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The Queen of Clean

At the emotional core of the melancholy 1969 buddy movie Midnight Cowboy, a forlorn Dustin Hoffman imagines himself at a beachfront Florida resort, populated by sun-bronzed trashy-chic women of a certain age. He gambols by the ocean, exchanges wistful glances with his best friend, Jon Voight, and dazzles the guests with a seaside cooking demonstration, barbecue and steam trays perched atop buffet tables covered by garish orange floral tablecloths. Shortly after filming was over, my grandmother Valerie, the director of housekeeping at the resort, the Diplomat Hotel, had the tablecloths made into curtains for her home. Midnight Cowboy was the first and last X-rated film to win the Best Picture Oscar, and the resort was without a doubt the world's best day-care center.

I speak with authority.

My little brother, John, and I weren't connoisseurs of much, but we were experts on the many varieties of organized day care. Our parents' divorce, when I was just starting first grade and John was not even in kindergarten, left us entrusted to an ever-expanding hodgepodge of caretakers, preschools, church schools, and after-school centers. This was the early 1970's in Hollywood, Florida, and it seemed as if we had a hundred friends in day care, an entire generation. We hated to miss a day. But as joy-inducing as day care proper was, it was mere child's play compared to the time we'd spend at our grandmother's hotel, on the weekends Mom had to work.

The Diplomat Hotel, on Hollywood Beach between Fort Lauderdale and Miami, was glamorous in a gold-lamé, glass lobby fireplace, "drinks for the Sammy Davis Jr. party" sort of way, a playground for rich Northerners down for the season in their fur coats and string bikinis. The facilities were glitzy in the manner of vacation spots you'd visit after a win on The Price Is Right: tennis, golf, shopping, manicurist, bingo, canasta, saltwater swimming pools. My grandmother, Valerie, made sure everything ran smoothly.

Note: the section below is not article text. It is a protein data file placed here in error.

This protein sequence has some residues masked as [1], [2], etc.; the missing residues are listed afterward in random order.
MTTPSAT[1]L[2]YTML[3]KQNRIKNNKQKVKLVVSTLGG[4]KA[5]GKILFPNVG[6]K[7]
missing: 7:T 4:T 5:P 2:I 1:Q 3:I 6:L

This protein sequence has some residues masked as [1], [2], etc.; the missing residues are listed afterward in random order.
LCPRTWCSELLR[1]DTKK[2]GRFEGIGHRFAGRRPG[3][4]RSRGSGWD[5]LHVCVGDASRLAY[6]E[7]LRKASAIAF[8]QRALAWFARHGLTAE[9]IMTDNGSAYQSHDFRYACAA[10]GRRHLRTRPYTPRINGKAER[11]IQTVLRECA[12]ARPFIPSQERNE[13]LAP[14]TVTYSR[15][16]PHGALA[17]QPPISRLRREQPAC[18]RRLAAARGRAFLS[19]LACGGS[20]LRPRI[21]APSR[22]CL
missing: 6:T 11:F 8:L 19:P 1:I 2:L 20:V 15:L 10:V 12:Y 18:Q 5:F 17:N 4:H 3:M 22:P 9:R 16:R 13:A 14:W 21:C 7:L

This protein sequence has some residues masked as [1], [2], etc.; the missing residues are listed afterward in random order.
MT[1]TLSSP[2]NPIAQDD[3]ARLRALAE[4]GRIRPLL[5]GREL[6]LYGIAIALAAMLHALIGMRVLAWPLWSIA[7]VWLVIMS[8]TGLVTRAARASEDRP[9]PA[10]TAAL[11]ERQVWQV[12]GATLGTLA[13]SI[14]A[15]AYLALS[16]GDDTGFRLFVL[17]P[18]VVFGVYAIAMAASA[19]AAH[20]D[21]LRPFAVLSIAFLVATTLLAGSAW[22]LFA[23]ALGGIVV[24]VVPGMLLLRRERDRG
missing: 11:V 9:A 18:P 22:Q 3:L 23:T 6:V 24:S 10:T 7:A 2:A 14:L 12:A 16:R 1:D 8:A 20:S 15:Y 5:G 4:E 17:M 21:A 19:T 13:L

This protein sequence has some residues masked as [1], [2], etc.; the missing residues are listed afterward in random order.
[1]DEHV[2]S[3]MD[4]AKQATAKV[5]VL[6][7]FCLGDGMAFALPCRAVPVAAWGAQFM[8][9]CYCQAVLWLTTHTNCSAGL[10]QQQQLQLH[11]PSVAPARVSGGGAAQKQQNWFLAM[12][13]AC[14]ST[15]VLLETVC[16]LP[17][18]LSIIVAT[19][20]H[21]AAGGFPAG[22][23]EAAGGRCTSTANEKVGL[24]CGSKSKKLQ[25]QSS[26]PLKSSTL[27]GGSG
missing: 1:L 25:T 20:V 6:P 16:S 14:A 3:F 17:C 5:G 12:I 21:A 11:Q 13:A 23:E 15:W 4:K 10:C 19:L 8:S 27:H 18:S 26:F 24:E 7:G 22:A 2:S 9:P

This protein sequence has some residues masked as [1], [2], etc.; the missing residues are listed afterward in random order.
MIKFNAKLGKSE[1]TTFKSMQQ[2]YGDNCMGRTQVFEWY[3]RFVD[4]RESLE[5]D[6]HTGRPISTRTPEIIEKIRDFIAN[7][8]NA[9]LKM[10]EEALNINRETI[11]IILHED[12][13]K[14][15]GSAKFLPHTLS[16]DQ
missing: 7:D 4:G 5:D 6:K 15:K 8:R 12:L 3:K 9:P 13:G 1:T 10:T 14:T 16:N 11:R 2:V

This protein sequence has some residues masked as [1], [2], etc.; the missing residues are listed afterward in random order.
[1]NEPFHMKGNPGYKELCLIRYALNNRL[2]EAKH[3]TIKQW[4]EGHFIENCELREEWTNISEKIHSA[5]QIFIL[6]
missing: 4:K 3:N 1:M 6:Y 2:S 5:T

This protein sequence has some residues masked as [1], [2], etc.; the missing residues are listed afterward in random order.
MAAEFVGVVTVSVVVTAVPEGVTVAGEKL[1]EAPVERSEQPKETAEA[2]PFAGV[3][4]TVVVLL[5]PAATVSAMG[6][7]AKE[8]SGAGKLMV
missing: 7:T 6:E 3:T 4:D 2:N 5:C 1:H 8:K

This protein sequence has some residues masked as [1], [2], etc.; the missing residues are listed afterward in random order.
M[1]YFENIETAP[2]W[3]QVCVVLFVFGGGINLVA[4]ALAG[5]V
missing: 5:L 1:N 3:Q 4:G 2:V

She and her best friend had gotten jobs as housemaids there on a whim in 1959, a year after the hotel opened. An expat from a bitter-cold Pennsylvania mining town, she hadn't been in Florida long. She liked to clean, she liked to order people around, the tips were great, and the big names, the Dean Martins of the world, performed for 10-day stretches in the Café Crystal, supping nightly in Les Ambassadors or the Celebrity Room. It wasn't long before she was promoted to management.

The Diplomat was a genuinely otherworldly playground for us. We'd flip-flop into the coffee shop for ice cream sodas, grilled cheese sandwiches, french fries, and cake—and then the waitress would ask us what we wanted for dessert. In the arcade, every game was free; your coins rolled immediately into the return slot, and the pinball bumpers lit up. The children's shop, Bobby Dee's, gave us designer clothes. Rich Boston kids envied our familiarity with the bell staff, the bingo caller, the salesgirl in the Elaine Shop.

And about every 10 minutes, like the star of her own variety show, our grandmother would appear poolside, or in the coffee shop, or across the lobby. We would freeze, watching in awe as she "worked." Unlike our mother's bone-wearying job as a nurse, which we never witnessed, and our father's inscrutable wheeler-dealering, which bored us, our grandmother's work was all glamour. She strutted through the hotel in flowing caftans and vivid yellow pantsuits, her orange hair in a casual teased-shag, laughing, carousing with guests and staff.


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